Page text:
Stead outlines public safety plans

JOHNSTOWN – A Fulton County official outlined for supervisors Monday the county’s Strategic Plan in place since 2011, including the latest public safety initiative he hopes will grab public interest.

County Administrative Officer Jon Stead gave a presentation to the Board of Supervisors at the County Office Building. He said the third and last initiative of the plan relates to public safety, and the county and the public can get more involved.

“Street-level crime is getting to be a concern,” Stead said.

He noted the county is considering purchase of an Armadillo armored “nuisance abatement” vehicle to help fight crime in Fulton County neighborhoods. He said the vehicle would be used primarily to combat drug trafficking and surveil “crack houses” in the area.

Stead said he and District Attorney Louise Sira have also discussed getting public volunteer groups and church groups involved in improving security in county neighborhoods. He said the plan doesn’t call for creation of neighborhood watches, which are in place anyway, but could involve expansion of what they do.

“It’s a little bit of a different twist on neighborhood watches,” Stead said.

He said law enforcement agencies within the county see an increasing criminal threat.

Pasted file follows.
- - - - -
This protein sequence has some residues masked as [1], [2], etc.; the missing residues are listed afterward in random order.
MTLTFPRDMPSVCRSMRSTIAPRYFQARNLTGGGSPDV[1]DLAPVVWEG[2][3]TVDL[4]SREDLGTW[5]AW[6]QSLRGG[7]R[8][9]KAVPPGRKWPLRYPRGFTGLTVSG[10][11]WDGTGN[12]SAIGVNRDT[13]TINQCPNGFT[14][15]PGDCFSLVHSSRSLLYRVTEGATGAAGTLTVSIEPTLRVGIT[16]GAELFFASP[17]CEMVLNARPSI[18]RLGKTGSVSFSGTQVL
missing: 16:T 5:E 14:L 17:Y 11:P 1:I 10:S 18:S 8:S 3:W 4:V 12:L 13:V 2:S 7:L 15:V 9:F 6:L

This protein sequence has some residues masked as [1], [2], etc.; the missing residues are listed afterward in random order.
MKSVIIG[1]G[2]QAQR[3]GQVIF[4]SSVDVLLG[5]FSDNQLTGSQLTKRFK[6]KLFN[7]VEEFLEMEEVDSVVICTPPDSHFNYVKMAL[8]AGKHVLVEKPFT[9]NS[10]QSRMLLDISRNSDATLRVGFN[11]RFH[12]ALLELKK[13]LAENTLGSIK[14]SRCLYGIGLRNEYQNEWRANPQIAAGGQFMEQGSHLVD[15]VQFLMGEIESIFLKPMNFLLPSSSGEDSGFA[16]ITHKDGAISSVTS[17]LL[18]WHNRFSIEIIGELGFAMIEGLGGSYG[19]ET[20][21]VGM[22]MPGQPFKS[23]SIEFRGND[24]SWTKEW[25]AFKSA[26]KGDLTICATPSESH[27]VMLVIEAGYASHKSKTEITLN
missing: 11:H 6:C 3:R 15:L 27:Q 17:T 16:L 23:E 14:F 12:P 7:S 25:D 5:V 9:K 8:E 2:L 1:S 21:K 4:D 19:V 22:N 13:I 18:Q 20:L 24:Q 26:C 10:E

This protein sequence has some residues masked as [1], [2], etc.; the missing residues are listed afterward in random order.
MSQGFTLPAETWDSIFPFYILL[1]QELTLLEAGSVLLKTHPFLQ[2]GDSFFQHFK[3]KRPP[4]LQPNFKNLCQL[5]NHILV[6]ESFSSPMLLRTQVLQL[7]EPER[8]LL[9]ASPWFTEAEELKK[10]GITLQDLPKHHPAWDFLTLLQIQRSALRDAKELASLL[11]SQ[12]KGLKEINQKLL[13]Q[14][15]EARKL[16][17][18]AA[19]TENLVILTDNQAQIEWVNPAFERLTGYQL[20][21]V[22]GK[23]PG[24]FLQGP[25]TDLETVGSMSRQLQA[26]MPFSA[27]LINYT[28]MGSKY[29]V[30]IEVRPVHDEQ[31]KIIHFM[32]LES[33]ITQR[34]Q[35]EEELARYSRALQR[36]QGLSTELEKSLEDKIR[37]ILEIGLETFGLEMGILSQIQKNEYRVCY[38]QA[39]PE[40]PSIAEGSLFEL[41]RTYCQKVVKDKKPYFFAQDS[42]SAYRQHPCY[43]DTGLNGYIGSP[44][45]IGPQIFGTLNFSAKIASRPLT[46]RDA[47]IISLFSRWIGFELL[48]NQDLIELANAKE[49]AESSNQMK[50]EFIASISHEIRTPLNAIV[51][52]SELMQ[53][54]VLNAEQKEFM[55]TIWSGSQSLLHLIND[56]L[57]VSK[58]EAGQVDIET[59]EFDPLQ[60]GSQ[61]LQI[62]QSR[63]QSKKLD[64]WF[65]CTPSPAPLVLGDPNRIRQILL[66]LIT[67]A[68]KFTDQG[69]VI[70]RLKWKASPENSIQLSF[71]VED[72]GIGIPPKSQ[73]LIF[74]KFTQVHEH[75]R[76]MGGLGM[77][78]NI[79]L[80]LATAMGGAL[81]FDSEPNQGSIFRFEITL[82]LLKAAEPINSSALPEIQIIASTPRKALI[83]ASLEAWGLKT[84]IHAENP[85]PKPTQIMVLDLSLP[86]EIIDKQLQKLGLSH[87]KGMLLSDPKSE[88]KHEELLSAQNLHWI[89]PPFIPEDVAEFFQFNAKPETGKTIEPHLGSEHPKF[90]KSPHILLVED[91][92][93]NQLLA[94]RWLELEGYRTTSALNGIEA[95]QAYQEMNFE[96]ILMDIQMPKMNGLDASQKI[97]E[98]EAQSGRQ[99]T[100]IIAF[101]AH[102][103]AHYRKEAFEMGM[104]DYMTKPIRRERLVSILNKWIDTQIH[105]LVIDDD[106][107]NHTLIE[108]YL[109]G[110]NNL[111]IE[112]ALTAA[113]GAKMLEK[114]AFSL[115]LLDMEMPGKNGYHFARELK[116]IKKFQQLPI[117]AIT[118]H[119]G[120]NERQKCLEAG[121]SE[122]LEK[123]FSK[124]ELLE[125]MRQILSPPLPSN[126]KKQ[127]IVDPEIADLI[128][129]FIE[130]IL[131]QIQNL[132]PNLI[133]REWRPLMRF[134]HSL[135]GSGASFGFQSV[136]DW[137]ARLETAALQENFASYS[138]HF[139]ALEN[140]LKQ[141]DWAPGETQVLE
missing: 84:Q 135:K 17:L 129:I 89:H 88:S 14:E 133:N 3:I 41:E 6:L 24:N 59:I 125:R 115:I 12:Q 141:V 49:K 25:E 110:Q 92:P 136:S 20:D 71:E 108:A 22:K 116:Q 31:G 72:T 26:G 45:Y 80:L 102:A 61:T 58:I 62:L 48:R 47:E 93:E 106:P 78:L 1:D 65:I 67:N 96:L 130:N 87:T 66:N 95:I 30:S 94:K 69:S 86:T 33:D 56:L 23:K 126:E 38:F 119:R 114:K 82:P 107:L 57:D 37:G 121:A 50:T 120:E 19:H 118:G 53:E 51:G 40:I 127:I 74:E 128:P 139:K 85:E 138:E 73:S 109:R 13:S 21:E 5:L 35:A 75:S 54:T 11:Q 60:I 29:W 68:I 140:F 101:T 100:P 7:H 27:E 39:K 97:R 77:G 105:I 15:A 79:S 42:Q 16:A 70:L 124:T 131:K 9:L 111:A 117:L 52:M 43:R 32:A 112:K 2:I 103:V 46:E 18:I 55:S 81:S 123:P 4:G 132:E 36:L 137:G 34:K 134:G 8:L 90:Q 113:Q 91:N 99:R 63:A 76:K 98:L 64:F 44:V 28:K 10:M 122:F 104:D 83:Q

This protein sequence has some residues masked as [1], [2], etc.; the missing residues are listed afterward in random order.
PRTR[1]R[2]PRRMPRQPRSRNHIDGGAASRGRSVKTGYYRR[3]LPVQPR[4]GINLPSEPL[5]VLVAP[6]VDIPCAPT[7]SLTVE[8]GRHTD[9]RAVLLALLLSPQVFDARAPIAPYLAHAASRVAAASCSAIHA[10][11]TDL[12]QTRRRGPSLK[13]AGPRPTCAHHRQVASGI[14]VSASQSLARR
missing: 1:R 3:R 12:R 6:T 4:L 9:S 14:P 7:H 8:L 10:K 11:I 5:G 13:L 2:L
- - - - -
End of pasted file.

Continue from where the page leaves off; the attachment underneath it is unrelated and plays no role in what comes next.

“We do have that influence,” Stead said. “We’re a marketplace for drug activity and other criminal activity.”

The rest of the public safety initiative of the Strategic Plan involves elements such as purchasing more license plate readers and continuing to reduce blight.

Another component would be creation of an “inter-agency” intelligence officer position between Sira’s office and police.

“They’re telling us we need to be better at that,” Stead said.

Stead said the county needs to put more resources into this initiative, and Sira will have more to relate with specifics to the Board of Supervisors’ Public Safety Committee on Aug. 25.

The first element of the Strategic Plan was to streamline county government in 2011 by doing such things as selling the nursing home, transferring mental health services to private agencies and laying off certain personnel. He said county personnel was cut by 35 percent since then to bring the county out of a financial hole.

“We believe we have kind of gotten out of it, where we are stable,” Stead said.

The second phase of the plan is the “Jump Start” economic development initiative taking hold this year, involving such projects as “SMART Waters,” the Tryon redevelopment and the proposed regional business park.

“There [are] some risks involved,” he said of this initiative.

Michael Anich covers Johnstown and Fulton County news. He can be reached at